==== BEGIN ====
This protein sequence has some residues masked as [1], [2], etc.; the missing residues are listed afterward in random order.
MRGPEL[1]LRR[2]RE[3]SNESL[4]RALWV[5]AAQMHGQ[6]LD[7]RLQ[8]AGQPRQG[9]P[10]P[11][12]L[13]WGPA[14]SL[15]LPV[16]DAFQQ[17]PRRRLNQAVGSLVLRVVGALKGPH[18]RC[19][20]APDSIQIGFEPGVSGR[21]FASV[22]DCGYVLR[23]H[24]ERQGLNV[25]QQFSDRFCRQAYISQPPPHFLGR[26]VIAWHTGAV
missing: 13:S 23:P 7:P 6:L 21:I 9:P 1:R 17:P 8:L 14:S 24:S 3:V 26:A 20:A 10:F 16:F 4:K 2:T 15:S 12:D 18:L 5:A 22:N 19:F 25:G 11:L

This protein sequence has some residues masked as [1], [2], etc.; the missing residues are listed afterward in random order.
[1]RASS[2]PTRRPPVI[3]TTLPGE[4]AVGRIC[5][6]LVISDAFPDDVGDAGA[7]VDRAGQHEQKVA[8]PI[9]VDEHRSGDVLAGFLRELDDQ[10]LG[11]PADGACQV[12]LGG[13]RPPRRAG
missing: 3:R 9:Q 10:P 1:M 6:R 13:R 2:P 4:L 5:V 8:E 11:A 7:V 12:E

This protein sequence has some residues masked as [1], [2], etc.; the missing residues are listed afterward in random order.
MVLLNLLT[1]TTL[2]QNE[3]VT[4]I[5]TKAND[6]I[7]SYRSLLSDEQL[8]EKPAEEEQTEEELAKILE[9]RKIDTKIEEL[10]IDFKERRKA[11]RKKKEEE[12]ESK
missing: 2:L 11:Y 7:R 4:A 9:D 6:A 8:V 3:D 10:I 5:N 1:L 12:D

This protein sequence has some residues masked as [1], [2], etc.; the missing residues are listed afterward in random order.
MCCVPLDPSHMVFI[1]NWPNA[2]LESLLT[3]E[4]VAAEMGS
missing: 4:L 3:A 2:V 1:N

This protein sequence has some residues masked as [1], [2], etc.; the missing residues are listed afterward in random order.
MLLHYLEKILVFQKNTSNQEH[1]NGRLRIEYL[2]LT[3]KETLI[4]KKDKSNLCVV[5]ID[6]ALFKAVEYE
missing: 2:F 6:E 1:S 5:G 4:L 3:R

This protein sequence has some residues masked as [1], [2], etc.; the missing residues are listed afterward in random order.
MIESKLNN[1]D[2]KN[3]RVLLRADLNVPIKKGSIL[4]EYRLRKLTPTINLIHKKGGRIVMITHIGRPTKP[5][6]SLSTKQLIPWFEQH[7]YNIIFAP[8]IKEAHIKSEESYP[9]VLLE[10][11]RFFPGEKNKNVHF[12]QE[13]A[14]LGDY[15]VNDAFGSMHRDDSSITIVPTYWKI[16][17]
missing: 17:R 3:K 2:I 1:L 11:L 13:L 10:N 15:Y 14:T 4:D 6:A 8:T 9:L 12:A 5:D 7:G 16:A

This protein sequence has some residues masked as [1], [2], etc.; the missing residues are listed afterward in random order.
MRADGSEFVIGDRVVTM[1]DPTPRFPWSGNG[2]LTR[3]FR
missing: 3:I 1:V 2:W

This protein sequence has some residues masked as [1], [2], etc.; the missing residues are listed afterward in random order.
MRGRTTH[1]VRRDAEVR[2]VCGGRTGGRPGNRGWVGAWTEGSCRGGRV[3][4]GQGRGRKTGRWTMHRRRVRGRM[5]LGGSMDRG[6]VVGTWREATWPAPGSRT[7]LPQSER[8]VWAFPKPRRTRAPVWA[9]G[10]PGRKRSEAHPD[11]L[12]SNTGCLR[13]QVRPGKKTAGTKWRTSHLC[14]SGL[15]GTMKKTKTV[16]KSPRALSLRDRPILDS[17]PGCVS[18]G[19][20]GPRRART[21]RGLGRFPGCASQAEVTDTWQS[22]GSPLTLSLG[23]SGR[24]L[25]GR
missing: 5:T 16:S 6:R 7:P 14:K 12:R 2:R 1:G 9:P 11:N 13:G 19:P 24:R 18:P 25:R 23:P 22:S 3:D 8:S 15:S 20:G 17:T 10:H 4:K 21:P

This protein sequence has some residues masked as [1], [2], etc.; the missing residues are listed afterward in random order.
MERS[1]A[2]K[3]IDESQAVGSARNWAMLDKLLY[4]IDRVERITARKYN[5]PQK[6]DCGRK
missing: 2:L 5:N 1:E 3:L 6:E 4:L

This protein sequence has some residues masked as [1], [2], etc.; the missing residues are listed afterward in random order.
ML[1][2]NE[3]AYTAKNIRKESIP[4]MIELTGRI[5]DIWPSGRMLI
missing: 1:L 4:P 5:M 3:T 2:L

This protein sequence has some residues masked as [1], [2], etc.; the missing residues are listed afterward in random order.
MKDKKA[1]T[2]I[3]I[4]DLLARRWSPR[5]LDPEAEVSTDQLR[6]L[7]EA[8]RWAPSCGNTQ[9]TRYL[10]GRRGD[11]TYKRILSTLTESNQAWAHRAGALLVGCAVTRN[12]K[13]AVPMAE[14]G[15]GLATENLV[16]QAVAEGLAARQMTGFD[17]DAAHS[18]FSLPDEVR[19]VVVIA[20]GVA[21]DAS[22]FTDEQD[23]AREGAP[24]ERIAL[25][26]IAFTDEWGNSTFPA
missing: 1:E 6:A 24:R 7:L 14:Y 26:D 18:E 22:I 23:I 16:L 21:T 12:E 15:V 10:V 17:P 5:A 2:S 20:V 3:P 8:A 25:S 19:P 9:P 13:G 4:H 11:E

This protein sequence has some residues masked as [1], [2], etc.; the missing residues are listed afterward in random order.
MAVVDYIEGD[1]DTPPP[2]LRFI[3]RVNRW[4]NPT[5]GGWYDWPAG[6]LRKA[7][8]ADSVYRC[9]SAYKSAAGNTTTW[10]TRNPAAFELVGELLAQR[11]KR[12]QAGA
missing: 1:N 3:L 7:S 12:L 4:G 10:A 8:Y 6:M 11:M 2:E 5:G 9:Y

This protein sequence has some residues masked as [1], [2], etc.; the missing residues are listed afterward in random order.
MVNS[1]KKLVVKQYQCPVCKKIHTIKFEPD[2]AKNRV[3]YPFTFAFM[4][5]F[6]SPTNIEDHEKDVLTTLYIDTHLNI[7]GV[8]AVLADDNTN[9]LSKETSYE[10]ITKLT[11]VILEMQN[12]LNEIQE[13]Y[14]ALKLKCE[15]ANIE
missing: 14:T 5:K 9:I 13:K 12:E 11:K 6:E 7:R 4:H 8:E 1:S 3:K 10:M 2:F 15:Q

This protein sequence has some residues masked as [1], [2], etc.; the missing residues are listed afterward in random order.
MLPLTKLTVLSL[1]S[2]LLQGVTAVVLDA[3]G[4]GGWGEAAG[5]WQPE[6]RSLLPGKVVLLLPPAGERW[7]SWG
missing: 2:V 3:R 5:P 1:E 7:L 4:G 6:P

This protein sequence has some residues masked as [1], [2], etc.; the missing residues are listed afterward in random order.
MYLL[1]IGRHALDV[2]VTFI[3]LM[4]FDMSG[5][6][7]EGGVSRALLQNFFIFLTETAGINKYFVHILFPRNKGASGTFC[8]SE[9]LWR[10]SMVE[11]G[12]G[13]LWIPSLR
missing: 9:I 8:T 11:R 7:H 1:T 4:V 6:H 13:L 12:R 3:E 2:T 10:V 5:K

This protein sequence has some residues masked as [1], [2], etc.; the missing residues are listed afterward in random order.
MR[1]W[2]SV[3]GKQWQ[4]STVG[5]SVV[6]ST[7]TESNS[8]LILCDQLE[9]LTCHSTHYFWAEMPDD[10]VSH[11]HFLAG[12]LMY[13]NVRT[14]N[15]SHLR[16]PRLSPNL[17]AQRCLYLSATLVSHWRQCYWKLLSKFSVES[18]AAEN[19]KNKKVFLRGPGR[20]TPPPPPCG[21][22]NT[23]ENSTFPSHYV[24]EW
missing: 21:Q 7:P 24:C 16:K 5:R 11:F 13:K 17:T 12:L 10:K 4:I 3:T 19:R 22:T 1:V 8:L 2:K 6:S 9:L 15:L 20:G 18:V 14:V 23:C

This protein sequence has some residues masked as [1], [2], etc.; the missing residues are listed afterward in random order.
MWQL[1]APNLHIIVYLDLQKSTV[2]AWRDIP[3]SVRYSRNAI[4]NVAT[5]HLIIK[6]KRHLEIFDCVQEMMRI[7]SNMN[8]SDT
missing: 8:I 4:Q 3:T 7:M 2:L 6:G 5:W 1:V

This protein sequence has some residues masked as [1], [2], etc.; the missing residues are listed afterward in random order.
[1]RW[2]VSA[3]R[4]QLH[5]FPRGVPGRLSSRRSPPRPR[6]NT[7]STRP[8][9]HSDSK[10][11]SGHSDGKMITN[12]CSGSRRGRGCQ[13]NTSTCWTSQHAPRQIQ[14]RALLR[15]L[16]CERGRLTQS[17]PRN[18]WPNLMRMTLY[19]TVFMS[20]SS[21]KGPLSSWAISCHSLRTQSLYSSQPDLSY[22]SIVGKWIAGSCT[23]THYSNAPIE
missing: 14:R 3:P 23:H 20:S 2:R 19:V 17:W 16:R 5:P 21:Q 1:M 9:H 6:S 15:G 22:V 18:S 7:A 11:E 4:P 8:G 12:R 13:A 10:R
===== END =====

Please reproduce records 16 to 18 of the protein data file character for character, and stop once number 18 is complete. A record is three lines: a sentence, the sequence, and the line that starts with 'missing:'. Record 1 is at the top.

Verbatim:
This protein sequence has some residues masked as [1], [2], etc.; the missing residues are listed afterward in random order.
MR[1]W[2]SV[3]GKQWQ[4]STVG[5]SVV[6]ST[7]TESNS[8]LILCDQLE[9]LTCHSTHYFWAEMPDD[10]VSH[11]HFLAG[12]LMY[13]NVRT[14]N[15]SHLR[16]PRLSPNL[17]AQRCLYLSATLVSHWRQCYWKLLSKFSVES[18]AAEN[19]KNKKVFLRGPGR[20]TPPPPPCG[21][22]NT[23]ENSTFPSHYV[24]EW
missing: 21:Q 7:P 24:C 16:K 5:R 11:F 13:K 17:T 12:L 10:K 4:I 3:T 19:R 22:T 1:V 8:L 2:K 6:S 9:L 15:L 20:G 18:V 14:V 23:C

This protein sequence has some residues masked as [1], [2], etc.; the missing residues are listed afterward in random order.
MWQL[1]APNLHIIVYLDLQKSTV[2]AWRDIP[3]SVRYSRNAI[4]NVAT[5]HLIIK[6]KRHLEIFDCVQEMMRI[7]SNMN[8]SDT
missing: 8:I 4:Q 3:T 7:M 2:L 6:G 5:W 1:V

This protein sequence has some residues masked as [1], [2], etc.; the missing residues are listed afterward in random order.
[1]RW[2]VSA[3]R[4]QLH[5]FPRGVPGRLSSRRSPPRPR[6]NT[7]STRP[8][9]HSDSK[10][11]SGHSDGKMITN[12]CSGSRRGRGCQ[13]NTSTCWTSQHAPRQIQ[14]RALLR[15]L[16]CERGRLTQS[17]PRN[18]WPNLMRMTLY[19]TVFMS[20]SS[21]KGPLSSWAISCHSLRTQSLYSSQPDLSY[22]SIVGKWIAGSCT[23]THYSNAPIE
missing: 14:R 3:P 23:H 20:S 2:R 19:V 17:W 16:R 5:P 21:Q 1:M 9:H 6:S 15:G 22:V 18:S 7:A 11:E 4:P 8:G 12:R 13:A 10:R